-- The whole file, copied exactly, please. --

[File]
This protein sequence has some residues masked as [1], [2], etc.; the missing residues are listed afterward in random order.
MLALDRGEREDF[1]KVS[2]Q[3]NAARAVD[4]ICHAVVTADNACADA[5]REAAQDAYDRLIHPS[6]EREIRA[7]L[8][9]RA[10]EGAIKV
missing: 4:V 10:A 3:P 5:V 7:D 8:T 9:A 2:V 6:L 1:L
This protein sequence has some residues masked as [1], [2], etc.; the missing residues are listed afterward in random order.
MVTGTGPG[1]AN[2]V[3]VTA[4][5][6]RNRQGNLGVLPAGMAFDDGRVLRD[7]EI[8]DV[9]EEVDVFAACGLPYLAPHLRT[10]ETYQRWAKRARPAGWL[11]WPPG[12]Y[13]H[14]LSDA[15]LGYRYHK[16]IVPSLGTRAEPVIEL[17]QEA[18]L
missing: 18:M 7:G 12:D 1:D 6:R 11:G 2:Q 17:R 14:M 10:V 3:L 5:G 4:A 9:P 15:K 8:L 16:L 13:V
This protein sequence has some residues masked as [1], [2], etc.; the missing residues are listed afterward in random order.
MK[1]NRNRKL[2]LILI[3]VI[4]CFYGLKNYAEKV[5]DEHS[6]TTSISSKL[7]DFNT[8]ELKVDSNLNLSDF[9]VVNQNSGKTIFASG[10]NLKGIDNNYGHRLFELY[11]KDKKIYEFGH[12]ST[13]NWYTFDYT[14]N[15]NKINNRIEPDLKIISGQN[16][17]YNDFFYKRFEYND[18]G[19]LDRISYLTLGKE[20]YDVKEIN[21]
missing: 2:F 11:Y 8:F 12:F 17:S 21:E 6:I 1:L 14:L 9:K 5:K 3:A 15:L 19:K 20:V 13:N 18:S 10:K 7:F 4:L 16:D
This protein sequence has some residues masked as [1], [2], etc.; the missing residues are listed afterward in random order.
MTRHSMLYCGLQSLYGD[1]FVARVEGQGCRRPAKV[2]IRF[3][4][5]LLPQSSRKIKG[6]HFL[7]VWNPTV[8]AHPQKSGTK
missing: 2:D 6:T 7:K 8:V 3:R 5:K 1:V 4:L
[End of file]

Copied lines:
This protein sequence has some residues masked as [1], [2], etc.; the missing residues are listed afterward in random order.
MLALDRGEREDF[1]KVS[2]Q[3]NAARAVD[4]ICHAVVTADNACADA[5]REAAQDAYDRLIHPS[6]EREIRA[7]L[8][9]RA[10]EGAIKV
missing: 4:V 10:A 3:P 5:V 7:D 8:T 9:A 2:V 6:L 1:L
This protein sequence has some residues masked as [1], [2], etc.; the missing residues are listed afterward in random order.
MVTGTGPG[1]AN[2]V[3]VTA[4][5][6]RNRQGNLGVLPAGMAFDDGRVLRD[7]EI[8]DV[9]EEVDVFAACGLPYLAPHLRT[10]ETYQRWAKRARPAGWL[11]WPPG[12]Y[13]H[14]LSDA[15]LGYRYHK[16]IVPSLGTRAEPVIEL[17]QEA[18]L
missing: 18:M 7:G 12:D 1:D 6:R 11:G 2:Q 17:R 14:M 10:V 3:L 5:G 4:A 9:P 15:K 8:L 16:L 13:V
This protein sequence has some residues masked as [1], [2], etc.; the missing residues are listed afterward in random order.
MK[1]NRNRKL[2]LILI[3]VI[4]CFYGLKNYAEKV[5]DEHS[6]TTSISSKL[7]DFNT[8]ELKVDSNLNLSDF[9]VVNQNSGKTIFASG[10]NLKGIDNNYGHRLFELY[11]KDKKIYEFGH[12]ST[13]NWYTFDYT[14]N[15]NKINNRIEPDLKIISGQN[16][17]YNDFFYKRFEYND[18]G[19]LDRISYLTLGKE[20]YDVKEIN[21]
missing: 2:F 11:Y 8:F 12:F 17:S 21:E 6:I 1:L 14:L 9:K 5:K 3:A 15:L 19:K 20:V 13:N 18:S 10:K 7:F 4:L 16:D
This protein sequence has some residues masked as [1], [2], etc.; the missing residues are listed afterward in random order.
MTRHSMLYCGLQSLYGD[1]FVARVEGQGCRRPAKV[2]IRF[3][4][5]LLPQSSRKIKG[6]HFL[7]VWNPTV[8]AHPQKSGTK
missing: 2:D 6:T 7:K 8:V 3:R 5:K 1:V 4:L